PARIS – The one-time front runner is at the centre of a scandal involving his wife Penelope and the alleged payment for a non existent parliamentary job. He told a press conference today that he been summoned to appear on March 15 and that this could lead to preliminary charges. Fillon says he’s not been treated fairly and that he’s been the subject of a ‘political assassination’.
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A Newsnight investigation into claims of abuse by former BBC star Jimmy Savile should not have been dropped, the head of the one of the most powerful media organisations in the world admitted today.
George Entwistle, Director General of the BBC, also told the House of Commons Select Committee that the organisation was investigating up to 10 “serious allegations” involving past and present employees.
George Entwistle who often looked uncomfortable during a two-hour grilling from MPs, said: “There is no question that what Jimmy Savile did and the way the BBC behaved in the years – the culture and practices of the BBC seems to allow Jimmy Savile to do what he did – will raise questions of trust for us and reputation for us.
“This is a gravely serious matter and one cannot look back at it with anything other than horror, frankly, that… his activities went on as long as they did undetected.”
Savile, who was also a DJ and died last year aged 84, was described by police as a predatory sex offender. They believe he may have abused many people – including young girls – over a 40-year period and a criminal investigation is under way. On Monday, the BBC’s Panorama programme reported on the abuse allegations against Jimmy Savile, as well as the decision by Newsnight last December to drop its investigations into the claims.
Newsnight editor Peter Rippon had made the decision to drop the Newsnight investigation “on his own account”, the director general said.
“I came away from Panorama firmly of the view that that investigation, even if in the judgement of the editor it wasn’t ready for transmission at the point he was looking at it, should have been allowed to continue.
“What became clear to us after the blog was published was that what had happened on Newsnight, there was a significant, it seemed, difference of opinion between the people working on the investigation and the editor, Peter Rippon, who commissioned the investigation.”
An independent inquiry led by former Sky head of news Nick Pollard will examine why the Newsnight investigation was dropped. George Entwistle said he asked Newsnight editor Peter Rippon to step aside because of inaccuracies in his blog. George Entwistle was also asked about a brief conversation with BBC director of news Helen Boaden last December about the possibility of Newsnight running their report about Savile, while Mr Entwistle, as then BBC director of Vision, was planning Christmas tribute pieces to the presenter.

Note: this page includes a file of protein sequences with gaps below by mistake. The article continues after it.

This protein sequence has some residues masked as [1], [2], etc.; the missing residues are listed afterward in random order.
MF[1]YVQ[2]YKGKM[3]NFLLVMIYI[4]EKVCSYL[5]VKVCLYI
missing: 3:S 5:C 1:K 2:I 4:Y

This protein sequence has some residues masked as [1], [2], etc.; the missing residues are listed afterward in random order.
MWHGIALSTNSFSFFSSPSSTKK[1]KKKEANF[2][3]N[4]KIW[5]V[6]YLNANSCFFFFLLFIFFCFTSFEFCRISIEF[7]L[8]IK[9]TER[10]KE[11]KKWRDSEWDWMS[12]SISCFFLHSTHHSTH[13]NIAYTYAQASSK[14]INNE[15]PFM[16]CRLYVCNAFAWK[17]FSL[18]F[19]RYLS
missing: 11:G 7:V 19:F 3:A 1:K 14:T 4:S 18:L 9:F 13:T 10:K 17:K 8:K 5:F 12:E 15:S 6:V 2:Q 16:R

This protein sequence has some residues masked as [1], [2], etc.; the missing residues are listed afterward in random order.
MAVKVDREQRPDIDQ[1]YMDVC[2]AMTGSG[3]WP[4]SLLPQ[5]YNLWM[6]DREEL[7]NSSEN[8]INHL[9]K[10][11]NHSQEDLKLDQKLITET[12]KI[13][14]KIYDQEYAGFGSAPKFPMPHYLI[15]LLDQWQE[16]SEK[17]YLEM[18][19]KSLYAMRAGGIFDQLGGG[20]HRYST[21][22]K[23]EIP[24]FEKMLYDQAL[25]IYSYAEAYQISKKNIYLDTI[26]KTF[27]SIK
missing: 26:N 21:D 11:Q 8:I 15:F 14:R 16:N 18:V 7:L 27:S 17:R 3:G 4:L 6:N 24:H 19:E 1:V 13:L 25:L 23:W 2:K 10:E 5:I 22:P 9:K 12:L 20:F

“The key message I took away was that it wasn’t yet clear to Helen whether it was going to stand up or not.
“I wouldn’t have had any qualms about making any changes we needed to make to the Christmas schedule.”
When asked if it had been a failure by him to ask further questions about the nature of the report, he said he didn’t want to show “undue interest”, adding: “I don’t believe I did fail… the system as a whole doesn’t seem to have got this right.”
Asked whether he now regretted running the tribute programmes for Savile, Mr Entwistle told MPs: “In the light of what’s happening, of course I do.”
He added that the Panorama programme pointed to the BBC’s health as a media organisation, rather than being a “symptom of chaos”, because it showed the organisation’s capacity to investigate itself.
He said no other news organisation in the world would do this.
As well as the Pollard review, former Court of Appeal judge Dame Janet Smith will lead a review into the culture and practices of the BBC during Savile’s time at the corporation and will also examine if the BBC’s child protection and whistleblowing policies are fit for purpose.
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The Banking Industry needs urgent reform, Sir Mervyn King, Bank of England Governor said today.
Speaking at the launch of the Bank’s twice-yearly Financial Stability Report, Sir Mervyn said the banking culture and structure suffered from “excessive levels of compensation, shoddy treatment of customers, as well as deceitful manipulation of one of the most important interest rates.”
His comments accompanied news today that the UK’s big four banks have been found to have mis-sold complicated financial products to thousands of small businesses.
And there was also the mis-selling personal payment insurance to people who either did not need it, would not be able to claim on it, or did not know they had been sold it.
Sir Mervyn said: “We can see we need a real change in the culture of the industry.
“We don’t need any inquiry to know what we should be doing. There must be many people who work in banking today who know that they are honest, hard-working and feel they have been let down by some of their colleagues and indeed their leaders. What I hope is that everyone – everyone – now understands that something went very wrong with the UK banking industry and we need to put it right.”
He called for the government to implement the recommendations of the Vickers Commission on banking, which said that more risky investment banking should be separated from day-to-day banking needs of individuals and small businesses.”
Simon Walker, the head of the Institute of Directors, said in a statement: “As well as ripping off their customers, they have also harmed the reputation of business as a whole – they should feel deep shame for the damage they have done.”